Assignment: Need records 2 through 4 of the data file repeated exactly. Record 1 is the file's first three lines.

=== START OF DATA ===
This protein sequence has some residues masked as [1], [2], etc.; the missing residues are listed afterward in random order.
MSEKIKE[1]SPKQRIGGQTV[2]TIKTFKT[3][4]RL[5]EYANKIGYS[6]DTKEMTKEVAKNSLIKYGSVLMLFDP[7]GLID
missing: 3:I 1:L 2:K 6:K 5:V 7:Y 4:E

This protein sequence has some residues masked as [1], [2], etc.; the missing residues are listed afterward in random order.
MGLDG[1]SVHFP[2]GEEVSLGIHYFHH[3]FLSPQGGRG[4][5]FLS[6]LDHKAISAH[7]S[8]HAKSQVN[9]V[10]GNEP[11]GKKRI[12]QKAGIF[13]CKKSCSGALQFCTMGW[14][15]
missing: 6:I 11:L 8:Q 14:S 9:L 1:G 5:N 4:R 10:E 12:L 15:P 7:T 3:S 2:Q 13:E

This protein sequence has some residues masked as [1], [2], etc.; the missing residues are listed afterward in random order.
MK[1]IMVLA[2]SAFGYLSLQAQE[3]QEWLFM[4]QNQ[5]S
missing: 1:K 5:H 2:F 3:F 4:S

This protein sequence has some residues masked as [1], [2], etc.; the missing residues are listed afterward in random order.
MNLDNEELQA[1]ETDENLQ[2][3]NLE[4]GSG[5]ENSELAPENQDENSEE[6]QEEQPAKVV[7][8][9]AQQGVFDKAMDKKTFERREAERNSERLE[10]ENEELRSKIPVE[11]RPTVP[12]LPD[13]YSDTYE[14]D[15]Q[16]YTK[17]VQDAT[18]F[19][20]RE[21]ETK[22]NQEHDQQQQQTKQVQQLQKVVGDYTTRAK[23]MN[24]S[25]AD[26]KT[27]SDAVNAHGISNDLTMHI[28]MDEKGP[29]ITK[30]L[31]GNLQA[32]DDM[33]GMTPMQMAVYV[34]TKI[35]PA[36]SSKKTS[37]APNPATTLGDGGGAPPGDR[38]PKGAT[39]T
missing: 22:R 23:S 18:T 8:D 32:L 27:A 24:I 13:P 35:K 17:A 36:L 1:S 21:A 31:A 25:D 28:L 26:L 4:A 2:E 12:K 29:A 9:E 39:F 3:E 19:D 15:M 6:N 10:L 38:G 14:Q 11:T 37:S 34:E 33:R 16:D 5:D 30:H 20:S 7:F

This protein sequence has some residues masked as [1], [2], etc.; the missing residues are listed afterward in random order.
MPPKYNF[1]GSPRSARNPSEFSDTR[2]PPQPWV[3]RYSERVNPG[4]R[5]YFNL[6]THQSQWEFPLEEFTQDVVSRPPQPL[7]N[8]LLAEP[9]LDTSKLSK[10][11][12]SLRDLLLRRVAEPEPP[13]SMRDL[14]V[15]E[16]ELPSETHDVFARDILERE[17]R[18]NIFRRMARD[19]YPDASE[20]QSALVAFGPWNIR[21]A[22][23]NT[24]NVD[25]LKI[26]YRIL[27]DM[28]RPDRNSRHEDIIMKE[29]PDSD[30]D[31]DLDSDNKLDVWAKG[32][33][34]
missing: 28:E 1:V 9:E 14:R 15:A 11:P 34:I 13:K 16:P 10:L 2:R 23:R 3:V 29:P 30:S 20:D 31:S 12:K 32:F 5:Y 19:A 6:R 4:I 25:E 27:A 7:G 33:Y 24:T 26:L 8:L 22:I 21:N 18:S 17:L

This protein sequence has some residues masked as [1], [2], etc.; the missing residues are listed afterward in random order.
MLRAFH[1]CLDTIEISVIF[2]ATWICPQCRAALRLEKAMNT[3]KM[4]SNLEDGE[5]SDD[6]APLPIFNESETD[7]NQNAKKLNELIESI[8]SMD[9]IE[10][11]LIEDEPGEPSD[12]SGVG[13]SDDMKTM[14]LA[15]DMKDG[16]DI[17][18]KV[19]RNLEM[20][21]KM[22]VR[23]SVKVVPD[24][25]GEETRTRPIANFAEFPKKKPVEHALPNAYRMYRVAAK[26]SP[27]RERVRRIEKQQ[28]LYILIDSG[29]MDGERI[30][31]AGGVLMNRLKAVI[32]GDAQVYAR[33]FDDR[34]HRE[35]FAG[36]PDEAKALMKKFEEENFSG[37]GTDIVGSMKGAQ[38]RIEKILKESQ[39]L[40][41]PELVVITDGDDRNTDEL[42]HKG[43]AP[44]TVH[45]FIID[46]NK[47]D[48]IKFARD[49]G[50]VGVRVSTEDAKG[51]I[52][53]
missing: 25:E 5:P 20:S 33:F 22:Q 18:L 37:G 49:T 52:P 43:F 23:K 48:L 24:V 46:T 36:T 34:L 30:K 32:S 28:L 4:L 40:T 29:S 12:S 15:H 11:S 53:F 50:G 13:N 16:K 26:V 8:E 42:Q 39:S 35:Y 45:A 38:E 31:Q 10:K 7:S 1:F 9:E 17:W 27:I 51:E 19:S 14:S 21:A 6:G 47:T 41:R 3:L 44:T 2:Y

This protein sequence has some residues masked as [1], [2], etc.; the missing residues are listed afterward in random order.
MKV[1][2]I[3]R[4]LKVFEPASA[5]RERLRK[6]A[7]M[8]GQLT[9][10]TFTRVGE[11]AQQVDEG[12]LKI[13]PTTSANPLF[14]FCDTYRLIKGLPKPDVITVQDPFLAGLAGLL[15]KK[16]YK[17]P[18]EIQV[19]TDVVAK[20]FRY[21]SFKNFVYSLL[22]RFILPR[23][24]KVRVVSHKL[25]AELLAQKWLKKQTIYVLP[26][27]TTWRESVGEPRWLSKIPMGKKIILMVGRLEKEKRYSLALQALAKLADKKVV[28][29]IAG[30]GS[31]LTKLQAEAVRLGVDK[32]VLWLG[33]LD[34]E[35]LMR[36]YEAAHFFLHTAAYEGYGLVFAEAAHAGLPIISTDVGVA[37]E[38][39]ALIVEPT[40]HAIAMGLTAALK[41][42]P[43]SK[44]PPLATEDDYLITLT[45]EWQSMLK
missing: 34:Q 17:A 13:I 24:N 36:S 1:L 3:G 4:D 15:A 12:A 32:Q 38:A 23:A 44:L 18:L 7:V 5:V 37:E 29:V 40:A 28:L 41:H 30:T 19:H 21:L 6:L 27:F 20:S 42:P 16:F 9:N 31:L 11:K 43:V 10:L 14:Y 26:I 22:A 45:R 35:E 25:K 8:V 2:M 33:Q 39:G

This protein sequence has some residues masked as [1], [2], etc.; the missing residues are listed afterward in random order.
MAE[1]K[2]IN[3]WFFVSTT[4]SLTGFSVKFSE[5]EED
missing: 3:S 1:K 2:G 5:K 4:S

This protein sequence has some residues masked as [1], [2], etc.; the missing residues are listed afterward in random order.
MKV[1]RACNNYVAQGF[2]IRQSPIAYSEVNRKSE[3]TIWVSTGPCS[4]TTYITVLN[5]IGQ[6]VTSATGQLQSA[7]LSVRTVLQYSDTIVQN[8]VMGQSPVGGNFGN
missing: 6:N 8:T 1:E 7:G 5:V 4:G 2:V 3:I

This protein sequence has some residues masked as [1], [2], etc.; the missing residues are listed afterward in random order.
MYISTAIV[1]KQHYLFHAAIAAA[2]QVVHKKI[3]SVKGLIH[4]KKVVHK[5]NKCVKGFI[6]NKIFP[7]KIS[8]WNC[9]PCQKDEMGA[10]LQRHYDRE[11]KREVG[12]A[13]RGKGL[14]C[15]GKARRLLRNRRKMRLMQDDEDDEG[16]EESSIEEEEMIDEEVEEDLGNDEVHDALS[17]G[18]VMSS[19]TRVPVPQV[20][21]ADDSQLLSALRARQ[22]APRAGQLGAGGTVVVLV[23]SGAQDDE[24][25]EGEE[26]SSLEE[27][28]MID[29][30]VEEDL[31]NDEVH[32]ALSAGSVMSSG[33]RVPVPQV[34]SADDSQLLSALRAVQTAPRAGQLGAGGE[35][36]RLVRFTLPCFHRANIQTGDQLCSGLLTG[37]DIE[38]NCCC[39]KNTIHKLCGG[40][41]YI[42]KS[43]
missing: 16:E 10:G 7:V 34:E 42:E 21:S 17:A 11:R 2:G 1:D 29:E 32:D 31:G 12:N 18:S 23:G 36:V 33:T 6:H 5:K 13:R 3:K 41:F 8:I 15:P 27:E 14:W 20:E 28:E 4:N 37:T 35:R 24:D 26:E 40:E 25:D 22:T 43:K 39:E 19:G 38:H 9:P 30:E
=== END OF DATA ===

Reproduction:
This protein sequence has some residues masked as [1], [2], etc.; the missing residues are listed afterward in random order.
MGLDG[1]SVHFP[2]GEEVSLGIHYFHH[3]FLSPQGGRG[4][5]FLS[6]LDHKAISAH[7]S[8]HAKSQVN[9]V[10]GNEP[11]GKKRI[12]QKAGIF[13]CKKSCSGALQFCTMGW[14][15]
missing: 6:I 11:L 8:Q 14:S 9:L 1:G 5:N 4:R 10:E 12:L 15:P 7:T 3:S 2:Q 13:E

This protein sequence has some residues masked as [1], [2], etc.; the missing residues are listed afterward in random order.
MK[1]IMVLA[2]SAFGYLSLQAQE[3]QEWLFM[4]QNQ[5]S
missing: 1:K 5:H 2:F 3:F 4:S

This protein sequence has some residues masked as [1], [2], etc.; the missing residues are listed afterward in random order.
MNLDNEELQA[1]ETDENLQ[2][3]NLE[4]GSG[5]ENSELAPENQDENSEE[6]QEEQPAKVV[7][8][9]AQQGVFDKAMDKKTFERREAERNSERLE[10]ENEELRSKIPVE[11]RPTVP[12]LPD[13]YSDTYE[14]D[15]Q[16]YTK[17]VQDAT[18]F[19][20]RE[21]ETK[22]NQEHDQQQQQTKQVQQLQKVVGDYTTRAK[23]MN[24]S[25]AD[26]KT[27]SDAVNAHGISNDLTMHI[28]MDEKGP[29]ITK[30]L[31]GNLQA[32]DDM[33]GMTPMQMAVYV[34]TKI[35]PA[36]SSKKTS[37]APNPATTLGDGGGAPPGDR[38]PKGAT[39]T
missing: 22:R 23:S 18:T 8:D 32:L 27:A 24:I 13:P 35:K 17:A 36:L 1:S 21:A 31:A 25:D 28:L 26:L 4:A 2:E 12:K 29:A 9:E 39:F 3:E 19:D 15:M 6:N 10:L 38:G 14:Q 11:T 37:S 34:E 33:R 16:D 5:D 30:H 20:S 7:F